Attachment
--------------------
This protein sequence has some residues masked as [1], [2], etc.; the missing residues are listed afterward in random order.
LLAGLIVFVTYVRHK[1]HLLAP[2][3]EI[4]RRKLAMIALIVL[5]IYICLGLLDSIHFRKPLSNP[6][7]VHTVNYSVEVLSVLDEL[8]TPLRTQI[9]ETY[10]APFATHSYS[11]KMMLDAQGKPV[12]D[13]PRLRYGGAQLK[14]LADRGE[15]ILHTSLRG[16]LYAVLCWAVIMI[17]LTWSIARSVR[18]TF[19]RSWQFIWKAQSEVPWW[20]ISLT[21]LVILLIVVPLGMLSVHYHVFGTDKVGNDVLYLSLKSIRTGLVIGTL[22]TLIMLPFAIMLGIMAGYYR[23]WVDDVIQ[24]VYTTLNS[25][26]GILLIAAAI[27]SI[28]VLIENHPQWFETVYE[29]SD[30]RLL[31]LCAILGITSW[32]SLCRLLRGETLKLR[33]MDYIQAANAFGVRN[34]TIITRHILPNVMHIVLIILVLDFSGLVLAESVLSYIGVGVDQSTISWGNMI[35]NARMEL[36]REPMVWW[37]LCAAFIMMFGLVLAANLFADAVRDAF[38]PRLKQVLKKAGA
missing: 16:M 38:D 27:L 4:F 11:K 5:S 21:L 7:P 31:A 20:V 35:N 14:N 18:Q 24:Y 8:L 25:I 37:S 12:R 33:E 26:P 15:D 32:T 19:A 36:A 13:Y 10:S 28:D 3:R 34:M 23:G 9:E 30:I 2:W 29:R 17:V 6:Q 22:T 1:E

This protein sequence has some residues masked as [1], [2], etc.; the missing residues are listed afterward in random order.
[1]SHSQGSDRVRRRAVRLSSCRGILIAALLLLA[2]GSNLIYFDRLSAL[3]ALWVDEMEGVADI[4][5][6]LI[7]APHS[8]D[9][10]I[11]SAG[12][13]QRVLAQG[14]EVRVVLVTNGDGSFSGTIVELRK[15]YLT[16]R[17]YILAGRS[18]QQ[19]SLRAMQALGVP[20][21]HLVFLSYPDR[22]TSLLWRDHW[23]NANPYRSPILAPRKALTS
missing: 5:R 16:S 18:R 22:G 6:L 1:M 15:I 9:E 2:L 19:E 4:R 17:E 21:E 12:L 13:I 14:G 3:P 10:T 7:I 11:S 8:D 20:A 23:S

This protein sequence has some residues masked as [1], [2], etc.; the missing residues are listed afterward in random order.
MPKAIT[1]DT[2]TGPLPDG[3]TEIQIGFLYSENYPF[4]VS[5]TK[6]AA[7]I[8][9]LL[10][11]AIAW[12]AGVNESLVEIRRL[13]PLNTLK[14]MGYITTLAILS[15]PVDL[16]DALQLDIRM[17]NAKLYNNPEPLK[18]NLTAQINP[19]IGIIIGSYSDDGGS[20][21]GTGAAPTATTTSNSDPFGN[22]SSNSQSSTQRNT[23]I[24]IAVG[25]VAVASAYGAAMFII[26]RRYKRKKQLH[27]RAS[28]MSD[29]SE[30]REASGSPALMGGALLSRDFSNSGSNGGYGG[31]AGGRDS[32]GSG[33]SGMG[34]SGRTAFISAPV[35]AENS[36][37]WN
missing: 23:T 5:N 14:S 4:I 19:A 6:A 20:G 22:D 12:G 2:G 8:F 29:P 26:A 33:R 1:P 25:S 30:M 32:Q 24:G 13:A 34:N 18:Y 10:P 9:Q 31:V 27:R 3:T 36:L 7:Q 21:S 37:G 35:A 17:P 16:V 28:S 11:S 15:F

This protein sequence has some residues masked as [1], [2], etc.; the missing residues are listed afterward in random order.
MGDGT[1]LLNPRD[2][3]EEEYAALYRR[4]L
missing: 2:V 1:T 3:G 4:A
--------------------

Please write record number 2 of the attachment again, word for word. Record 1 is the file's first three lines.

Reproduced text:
This protein sequence has some residues masked as [1], [2], etc.; the missing residues are listed afterward in random order.
[1]SHSQGSDRVRRRAVRLSSCRGILIAALLLLA[2]GSNLIYFDRLSAL[3]ALWVDEMEGVADI[4][5][6]LI[7]APHS[8]D[9][10]I[11]SAG[12][13]QRVLAQG[14]EVRVVLVTNGDGSFSGTIVELRK[15]YLT[16]R[17]YILAGRS[18]QQ[19]SLRAMQALGVP[20][21]HLVFLSYPDR[22]TSLLWRDHW[23]NANPYRSPILAPRKALTS
missing: 5:R 16:S 18:R 22:G 6:L 1:M 15:I 9:E 2:L 19:E 4:R 17:E 21:E 12:L 13:I 14:G 3:P 10:T 7:I 11:S 8:D 20:A 23:S